But another delightful surprise was when I was staying in the Ban Tai area of Koh Phangan, and discovered I was five minutes walk away from the only fully vegetarian place on the island, Pooh's Kitchen! The food here was was plentiful, scrummy, and mega cheap at 50 baht a meal (about £1). I also had a very in-depth conversation with Pooh for some time, and loved that she was aiming towards veganism and committed to changing attitudes to animals.
I was a little more stuck for eating on Koh Tao, though I did find amazing veggie pizza (I asked for it to come without the mozzarella) at the Sairee Sairee Italian restaurant - although this was one of the more expensive meals I had here. It was worth it for a treat and a change though. I also discovered - too late - that Koh Tao does in fact have a vegan eaterie called Avalon Vegan Kitchen. Though I think you need transport to reach it.
Getting to Kanchanaburi and discovering On's Thai Isaan Vegetarian/Vegan Restaurant was one of the best things that happened to me in Thailand though. Again, I had no idea about this place until I saw it, so was overjoyed! As well as the fresh, Isaan-influenced food that On cooks, with meals at only 40 baht each (can you believe that?), it is also a fabulous meeting place of other like-minded souls. Almost everyone I hung out with in Kanchanaburi I met here, and I ate virtually every meal here too.
I think my two favourite dishes were On's Massaman Curry and her Panang Curry. Panang Curry, with a Malaysian influence, is a little sweeter, and still creamy with coconut milk, like most Thai curries. Though On also made a mean pumpkin hoummus, which is perfect if you're after something a little different.You can do a very casual and informal Thai cooking class with On too, for 600 baht, making three dishes from the menu that you can eat on the day.
The only thing I'm really sad about is that I left Thailand literally two days before this year's Vegetarian Festival began :( It mostly happens in Phuket, but other places around Thailand also celebrate it. Next year, I'm hoping to be there for it.
7 Top Tips for Vegan Travellers in Thailand
1. When you order food, tell the staff that you want your food to be made "jay". Thai people know that 'jay' means vegetarian. However, to be on the safe side for no animal products, tell them also you don't want egg (kai), milk (nom), fish sauce (nam pla), and oyster sauce (sauce hoi nang rom).
2. It was super-easy to get soya milk in the ubiquitous Seven Eleven stores when I was in Thailand. Little cartons of drinking soy milk in the fridges. I used to buy the mini-cartons, then take them around with me for tea or coffee in places that didn't have soy milk (I found a lot of places that did actually serve it). I also bought one-serving sized boxes of cereal in the Seven Elevens, then had it with soya milk and chopped banana for breakfast.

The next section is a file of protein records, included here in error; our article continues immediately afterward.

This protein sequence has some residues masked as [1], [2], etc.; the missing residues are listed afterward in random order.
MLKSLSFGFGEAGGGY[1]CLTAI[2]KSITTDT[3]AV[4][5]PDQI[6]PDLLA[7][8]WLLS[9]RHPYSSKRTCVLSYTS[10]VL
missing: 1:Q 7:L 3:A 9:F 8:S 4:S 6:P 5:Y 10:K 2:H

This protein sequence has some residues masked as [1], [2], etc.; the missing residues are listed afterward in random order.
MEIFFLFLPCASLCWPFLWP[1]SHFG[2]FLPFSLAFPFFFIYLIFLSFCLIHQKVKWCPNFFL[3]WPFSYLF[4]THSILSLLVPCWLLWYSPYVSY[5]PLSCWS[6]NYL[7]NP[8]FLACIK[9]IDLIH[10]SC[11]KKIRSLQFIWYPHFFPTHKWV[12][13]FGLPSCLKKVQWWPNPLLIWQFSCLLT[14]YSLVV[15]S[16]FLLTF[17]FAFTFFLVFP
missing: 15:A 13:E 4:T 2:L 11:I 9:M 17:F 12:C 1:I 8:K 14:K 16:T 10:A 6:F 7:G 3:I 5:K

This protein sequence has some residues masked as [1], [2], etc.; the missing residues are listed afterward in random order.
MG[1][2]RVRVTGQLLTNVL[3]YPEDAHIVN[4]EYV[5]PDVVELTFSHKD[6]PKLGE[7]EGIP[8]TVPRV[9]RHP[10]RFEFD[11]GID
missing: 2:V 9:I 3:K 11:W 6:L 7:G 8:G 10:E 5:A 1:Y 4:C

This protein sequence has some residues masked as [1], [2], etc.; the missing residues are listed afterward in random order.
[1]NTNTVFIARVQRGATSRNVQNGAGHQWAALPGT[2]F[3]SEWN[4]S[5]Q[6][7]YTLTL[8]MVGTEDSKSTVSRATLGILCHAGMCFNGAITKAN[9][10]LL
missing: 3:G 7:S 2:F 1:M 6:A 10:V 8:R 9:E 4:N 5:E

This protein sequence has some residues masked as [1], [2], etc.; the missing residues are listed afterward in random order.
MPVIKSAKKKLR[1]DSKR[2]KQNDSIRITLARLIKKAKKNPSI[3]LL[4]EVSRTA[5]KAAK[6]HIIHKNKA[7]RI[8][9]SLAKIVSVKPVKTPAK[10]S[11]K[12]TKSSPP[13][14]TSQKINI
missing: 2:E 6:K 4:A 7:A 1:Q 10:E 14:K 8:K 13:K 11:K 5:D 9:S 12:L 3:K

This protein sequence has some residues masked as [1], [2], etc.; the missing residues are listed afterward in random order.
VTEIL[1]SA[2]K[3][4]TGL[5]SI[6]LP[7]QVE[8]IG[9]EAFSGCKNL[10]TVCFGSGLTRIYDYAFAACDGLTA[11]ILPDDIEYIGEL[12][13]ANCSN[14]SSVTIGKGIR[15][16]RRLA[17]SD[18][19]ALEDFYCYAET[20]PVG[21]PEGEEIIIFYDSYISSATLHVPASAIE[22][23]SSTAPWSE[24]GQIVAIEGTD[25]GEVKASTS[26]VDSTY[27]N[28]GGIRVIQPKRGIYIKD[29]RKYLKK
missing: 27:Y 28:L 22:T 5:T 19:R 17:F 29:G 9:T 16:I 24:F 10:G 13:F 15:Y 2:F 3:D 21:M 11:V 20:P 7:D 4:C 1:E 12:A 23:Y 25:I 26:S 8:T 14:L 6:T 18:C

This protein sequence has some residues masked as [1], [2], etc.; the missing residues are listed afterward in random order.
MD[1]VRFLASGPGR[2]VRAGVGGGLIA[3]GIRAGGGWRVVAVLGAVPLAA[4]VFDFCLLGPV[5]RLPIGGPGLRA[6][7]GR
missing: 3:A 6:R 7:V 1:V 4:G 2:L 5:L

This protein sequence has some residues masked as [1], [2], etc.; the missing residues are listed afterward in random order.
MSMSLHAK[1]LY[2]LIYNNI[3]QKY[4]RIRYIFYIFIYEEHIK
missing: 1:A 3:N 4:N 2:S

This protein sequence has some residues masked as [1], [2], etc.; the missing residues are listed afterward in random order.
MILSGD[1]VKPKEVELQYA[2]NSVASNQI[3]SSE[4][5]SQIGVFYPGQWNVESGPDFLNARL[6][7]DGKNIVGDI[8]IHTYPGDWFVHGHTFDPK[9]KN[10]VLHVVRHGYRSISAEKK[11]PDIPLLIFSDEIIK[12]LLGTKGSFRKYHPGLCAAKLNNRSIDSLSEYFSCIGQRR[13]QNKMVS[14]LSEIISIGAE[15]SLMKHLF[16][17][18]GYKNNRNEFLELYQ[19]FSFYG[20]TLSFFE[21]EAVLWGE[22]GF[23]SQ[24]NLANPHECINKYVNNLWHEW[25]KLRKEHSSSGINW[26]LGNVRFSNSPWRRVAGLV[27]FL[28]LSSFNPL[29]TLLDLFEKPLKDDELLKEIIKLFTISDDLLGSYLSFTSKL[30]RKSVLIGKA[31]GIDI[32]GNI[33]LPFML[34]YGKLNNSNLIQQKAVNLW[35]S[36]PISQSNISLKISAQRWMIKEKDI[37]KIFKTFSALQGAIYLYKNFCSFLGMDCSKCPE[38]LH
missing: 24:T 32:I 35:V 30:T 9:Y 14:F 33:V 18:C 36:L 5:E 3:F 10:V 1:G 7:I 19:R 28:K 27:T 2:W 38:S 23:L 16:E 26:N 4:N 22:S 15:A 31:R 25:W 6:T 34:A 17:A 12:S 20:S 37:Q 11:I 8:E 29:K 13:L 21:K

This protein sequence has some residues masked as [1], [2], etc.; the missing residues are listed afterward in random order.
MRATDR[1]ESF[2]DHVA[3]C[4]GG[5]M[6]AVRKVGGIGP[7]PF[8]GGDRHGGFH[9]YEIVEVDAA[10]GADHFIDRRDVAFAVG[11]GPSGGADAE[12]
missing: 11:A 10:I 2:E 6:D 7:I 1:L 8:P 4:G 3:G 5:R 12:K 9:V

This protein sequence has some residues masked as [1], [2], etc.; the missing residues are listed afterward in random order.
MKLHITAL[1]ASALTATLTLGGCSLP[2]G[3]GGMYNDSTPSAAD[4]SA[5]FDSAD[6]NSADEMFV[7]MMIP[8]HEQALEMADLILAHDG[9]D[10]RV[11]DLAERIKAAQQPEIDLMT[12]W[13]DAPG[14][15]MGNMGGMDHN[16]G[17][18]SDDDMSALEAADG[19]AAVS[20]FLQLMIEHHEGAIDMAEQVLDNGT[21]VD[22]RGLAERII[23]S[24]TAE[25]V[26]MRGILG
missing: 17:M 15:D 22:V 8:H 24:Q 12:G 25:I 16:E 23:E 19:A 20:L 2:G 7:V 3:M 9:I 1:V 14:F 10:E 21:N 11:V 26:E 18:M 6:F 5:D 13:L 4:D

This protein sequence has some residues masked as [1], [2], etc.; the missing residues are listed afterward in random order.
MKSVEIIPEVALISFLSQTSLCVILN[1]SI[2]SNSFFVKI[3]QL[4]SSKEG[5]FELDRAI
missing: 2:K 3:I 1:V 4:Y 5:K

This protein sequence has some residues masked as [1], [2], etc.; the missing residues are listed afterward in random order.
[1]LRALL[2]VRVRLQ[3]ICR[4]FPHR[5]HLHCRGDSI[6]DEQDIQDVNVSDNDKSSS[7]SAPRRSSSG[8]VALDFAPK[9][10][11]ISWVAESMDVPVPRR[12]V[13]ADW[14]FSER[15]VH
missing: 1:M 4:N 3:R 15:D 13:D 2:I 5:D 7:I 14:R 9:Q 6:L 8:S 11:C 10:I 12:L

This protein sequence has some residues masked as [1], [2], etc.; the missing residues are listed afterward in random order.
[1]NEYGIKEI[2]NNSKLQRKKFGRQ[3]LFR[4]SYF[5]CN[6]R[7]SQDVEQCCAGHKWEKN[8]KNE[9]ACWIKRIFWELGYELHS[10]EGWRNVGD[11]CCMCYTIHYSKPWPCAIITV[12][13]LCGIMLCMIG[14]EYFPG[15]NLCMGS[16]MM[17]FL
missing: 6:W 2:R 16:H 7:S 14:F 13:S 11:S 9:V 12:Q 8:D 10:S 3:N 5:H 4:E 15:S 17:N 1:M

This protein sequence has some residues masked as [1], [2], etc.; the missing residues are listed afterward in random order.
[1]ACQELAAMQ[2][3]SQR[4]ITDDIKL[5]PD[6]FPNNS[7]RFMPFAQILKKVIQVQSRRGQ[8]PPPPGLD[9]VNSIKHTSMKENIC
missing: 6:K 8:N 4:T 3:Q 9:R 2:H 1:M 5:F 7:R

3. Mango sticky rice is easy to come by as a dessert and is wonderful for breakfast too. You can buy from street vendors and in cafes and restaurants. It's usually just mango, sugar, rice and coconut milk. It's very filling as well, so if you get stuck - opt for this!
4. Rice or glass noodles are plentiful in Thailand, but so are egg noodles. With noodle dishes, be sure to check which noodles you are getting. A lot of places will happily switch the noodles so you don't get egg ones. Fresh spring rolls are often vegan too - but check.
5. On street stalls and the more hole-in-the-wall type of eateries, look out for the yellow flags and the yellow bunting that identify the place as being vegetarian. You will find some of these little places to be better quality than others! I found one place in Lamphun that when I looked at the food, I couldn't bear to try it. However, most were great, and incredibly cheap (around 15-30 baht per dish).
6. Even if you can't find a vegan/vegetarian-only restaurant, it's usually pretty easy to find 'accidentally vegan' choices on most menus. For example, green papaya salad is found everywhere, and easily vegan when made with soy sauce instead. Oyster and fish sauce is often put in everything, at least in non-vegan/veggie eateries. So do ask for it to not be added. Take care with vegetarian menus in non-vegetarian establishments also - a lot of people believe oyster sauce is a vegetarian product due to the Chinese belief, which I talked about in my post. You're generally safe in 100% vegan / vegetarian places.
7. I did not struggle very much at all in Thailand as a vegan, though it depends on where you go, I suppose. Some of the more touristy places are harder because they may cater a little for Western vegetarians, with cheese and egg-heavy dishes, but vegans are not really thought about. You can shop for fruits and veggies on the markets, and street vendors often sell food like fried banana. Also, you could usually find a place willing to serve something like a tofu salad. Tofu is more standard in restaurants in Thailand than in the West.